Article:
In the experimental linguistics community there’s an ongoing debate on the type of speech used for analyses. On the one hand are laboratory linguists working with tightly controlled, scripted speech. On the other we have linguists engaging with conversational interaction, or interested in more “natural” speech, who record spontaneous speech in informal settings. Many studies are, of course, somewhere in between these two extremes, but, at least in the phonetics community, there’s a tendency for researchers to prefer one of the two kinds of data (Xu 2010).
The thing is, however, that studies from different branches of experimental linguistics have shown that the settings in which the speech is recorded has a large influence on our results (Wagner et al. 2014). My own work, which I’m presenting at the UKLVC conference in York this week, shows how uptalk rises changes significantly in different speech styles (read more about uptalk here and here). So in, say, laboratory settings, are we recording how uptalk is used in actual, everyday speech, or in the kind of formal speech you use in research settings?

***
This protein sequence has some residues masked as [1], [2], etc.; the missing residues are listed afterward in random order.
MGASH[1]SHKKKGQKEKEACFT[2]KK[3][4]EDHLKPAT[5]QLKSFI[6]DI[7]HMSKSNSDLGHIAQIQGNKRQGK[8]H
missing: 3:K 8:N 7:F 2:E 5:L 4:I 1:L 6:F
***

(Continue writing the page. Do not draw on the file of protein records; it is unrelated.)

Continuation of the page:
To answer this question we first need to decide on what “actual, everyday speech” really is. Sociolinguists have known for a long time that everyday conversations are made up of a network of different speech styles, and that different dialects, ethnolects or even languages are used most people’s daily conversations (Labov 1972, Bell 1984). This type of knowledge makes it harder for us to maintain a clear distinction between formal “lab styles” and informal “everyday styles”.
It also makes it difficult to make a clear choice as to which kind of speech style is preferable to experimental linguists. Both ends of the spectrum have their advantages – lab speech makes it easer to focus on specific phenomena and more fine-grained processes without the added influence of other variables such as faster speaking rates or accommodation to the speech of other people in the conversation. It’s also good for researchers working on very rare phenomena, as they’re able to ensure that their data sample will contain enough specimens to conduct their analyses. Spontaneous speech can shift the focus to broader trends in the data set, and lets the linguist observe exactly these other variables which take place in more informal speech styles.
It may be that what we experimentalists need is not so much a certain type of speech data, but rather an increased awareness of the kinds of speech styles we elicit and how they influence our results (see Wagner et al. 2014 for a thorough discussion of this topic). The key to understanding speech is, I think, to understand it in all its complexity. So my best suggestion for a solution to this debate is not to pick out one speech style over another, but rather to make sure we have lots of research on different speech styles, and on the way they affect our conversations, and our linguistic results.